History Reveals True Cost of Power
Vector Network News
History Reveals True Cost of Power
The Commerce Commission on 30 November 2012, released its final decision to reset the default price-quality paths for sixteen electricity distributors. In line with the decision, Vector has to reduce prices by 10% from 1 April 2013. The Commission expects price changes will eventually flow through to consumers as a price decrease on their power bills. Although the Commission has regulated distribution businesses for the past ten years, it does not determine how line charges are passed through to consumers by electricity retailers.
Electricity retailers are, in most cases, free to repackage line charges with their own costs into the prices most customers see on their power bill. The Commerce Commission cannot force reductions in Vector’s line charges to be passed on to consumers and instead relies on competitive pressure between retailers for price changes of this nature to be passed on to customers.
Despite significantly more consumers switching retailers now than in the past, in part due to the ‘what’s my number’ campaign, there remains a large number of consumers who don’t understand the different tariffs available. Many retailers also have customers signed up to fixed term contracts, some up to three years.
Line charges typically make up about 40% of a consumer’s power bill. If lines charges drop by 10%, as required by the Commission in Vector’s case, and if retailers pass this on to consumers, then they will receive a reduction of about 4%. Compare this to the different prices charged by retailers operating in the same area. Across the Auckland area the difference between the most expensive and the cheapest retailer is up to 19%.
Below is a comparison of changes in distribution prices with changes in retail prices since 1999 when the electricity industry was restructured.
Over the twelve year period covered by the graph, total electricity charges from retailers have increased ahead of increases in line charges from distributors. This is why Vector believes the Commission has got their final decision wrong. They have set allowable rates of return on capital assets too low to ensure that Vector or other monopoly network owners will have the incentive to invest in maintenance and new infrastructure.
"Our priority is to keep the lights on and the gas flowing," says Vector’s Chief Executive, Simon Mackenzie.
"Consumers want and deserve world class energy distribution systems. We need the confidence to invest in our networks and the opportunity to explore energy saving initiatives that will benefit consumers".
Vector is challenging the Commission’s decision through Merits appeal process which is well underway with a decision expected in the first half of this year.
NETWORK SUMMARY for week ending 13 January 2013
The high temperatures continued across the country last week with heat pumps and air conditioners working overtime.
Incidents on the network included five car v poles, three car v pillars, four cable strikes by third party contractors and one overhead line contact (lines clash).
Faults crews were called to isolate electricity for fire crews in Waiwera, Titirangi, Mt Eden and Auckland Central.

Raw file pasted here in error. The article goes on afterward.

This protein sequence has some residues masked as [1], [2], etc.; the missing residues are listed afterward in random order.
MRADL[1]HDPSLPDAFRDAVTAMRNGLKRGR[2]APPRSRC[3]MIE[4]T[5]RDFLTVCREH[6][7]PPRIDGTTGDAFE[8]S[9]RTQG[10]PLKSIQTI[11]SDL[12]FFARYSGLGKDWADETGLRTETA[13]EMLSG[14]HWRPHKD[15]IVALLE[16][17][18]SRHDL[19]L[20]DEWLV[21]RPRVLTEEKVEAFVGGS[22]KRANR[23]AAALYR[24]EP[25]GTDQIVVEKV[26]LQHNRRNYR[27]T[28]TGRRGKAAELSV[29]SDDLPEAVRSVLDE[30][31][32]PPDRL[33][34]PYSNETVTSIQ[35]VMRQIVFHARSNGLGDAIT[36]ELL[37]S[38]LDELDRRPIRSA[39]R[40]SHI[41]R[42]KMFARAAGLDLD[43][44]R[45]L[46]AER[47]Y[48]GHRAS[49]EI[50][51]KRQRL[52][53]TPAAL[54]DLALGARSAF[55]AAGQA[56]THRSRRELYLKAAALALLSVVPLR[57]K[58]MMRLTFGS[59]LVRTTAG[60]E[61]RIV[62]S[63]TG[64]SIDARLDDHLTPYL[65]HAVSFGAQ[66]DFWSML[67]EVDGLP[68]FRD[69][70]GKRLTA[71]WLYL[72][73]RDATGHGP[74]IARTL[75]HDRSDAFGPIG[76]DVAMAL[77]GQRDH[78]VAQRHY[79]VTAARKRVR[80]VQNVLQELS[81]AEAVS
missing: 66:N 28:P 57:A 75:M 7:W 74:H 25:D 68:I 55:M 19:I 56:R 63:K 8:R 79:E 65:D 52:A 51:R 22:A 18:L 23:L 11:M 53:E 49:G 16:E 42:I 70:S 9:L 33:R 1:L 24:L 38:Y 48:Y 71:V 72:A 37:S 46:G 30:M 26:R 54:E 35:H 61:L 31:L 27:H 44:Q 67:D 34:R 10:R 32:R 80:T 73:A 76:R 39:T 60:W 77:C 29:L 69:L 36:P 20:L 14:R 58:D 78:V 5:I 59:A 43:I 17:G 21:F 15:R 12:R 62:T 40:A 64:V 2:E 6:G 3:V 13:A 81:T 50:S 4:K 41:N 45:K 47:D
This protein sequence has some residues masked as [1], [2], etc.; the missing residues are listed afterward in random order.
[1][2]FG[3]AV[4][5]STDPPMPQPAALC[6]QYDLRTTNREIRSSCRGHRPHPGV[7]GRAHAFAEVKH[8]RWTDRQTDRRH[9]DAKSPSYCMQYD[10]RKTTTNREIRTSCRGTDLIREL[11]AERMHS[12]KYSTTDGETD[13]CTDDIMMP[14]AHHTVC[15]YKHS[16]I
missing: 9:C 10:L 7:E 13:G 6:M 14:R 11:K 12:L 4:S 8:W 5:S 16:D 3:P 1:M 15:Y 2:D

High winds on Monday and Tuesday saw faults crews attending six incidents of lines down across the Auckland area. Throughout Monday, crews also attended and repaired a number of faults including a feeder fault in Carrington.
GAS TRANSMISSION AND DISTRIBUTION
It was a busy week for our gas crews.
There were four third party strikes on our network in Hamilton, Frankton, Albany South and Long Bay.
Faults crews were also called out to two separate incidents where the smell of gas could be detected. In Tokoroa, an earlier leak that was isolated in Campbell Street was found to be the cause and in Epsom repairs to a gas pipe were made.
The busy week continued when crews were asked to isolate the gas supply in Epsom North following a fire; and in Mangere South where a vacant hotel showed signs of squatters.
In all cases crews made sites safe and where necessary, carried out repairs.
Please take care around our gas network and call 0508 B4 U WORK (248 967) or 0800 B4 U DIG if outside Auckland.
• Vector owns over 17,737 kilometres of overhead and underground lines in the greater Auckland area, and 12,572 kilometres of gas pipe lines, almost half of which supply gas to Auckland.
• Live Nation is excited to announce the return to New Zealand of multi-platinum, Grammy Award-winning Los Angeles legends, Red Hot Chili Peppers on Monday 14 and Tuesday 15.
• Vector, proud sponsor of the Arena.
Vector owns and manages a unique portfolio which consists of electricity distribution, gas transmission and distribution, electricity and gas metering installations and data management services, natural gas and LPG and fibre optic networks.
Vector is listed on the New Zealand Stock Exchange with ticker symbol VCT. For further information, visit www.vector.co.nz
 Including the Vector owned UnitedNetworks network covering the Northern and Western parts of Auckland
 Based on information sourced from Ministry of Business, Innovation and Employment; quarterly survey of domestic electricity prices 15 November 2012 http://www.med.govt.nz/sectors-industries/energy/electricity/prices/electricity-tariff-surveys/quarterly-survey .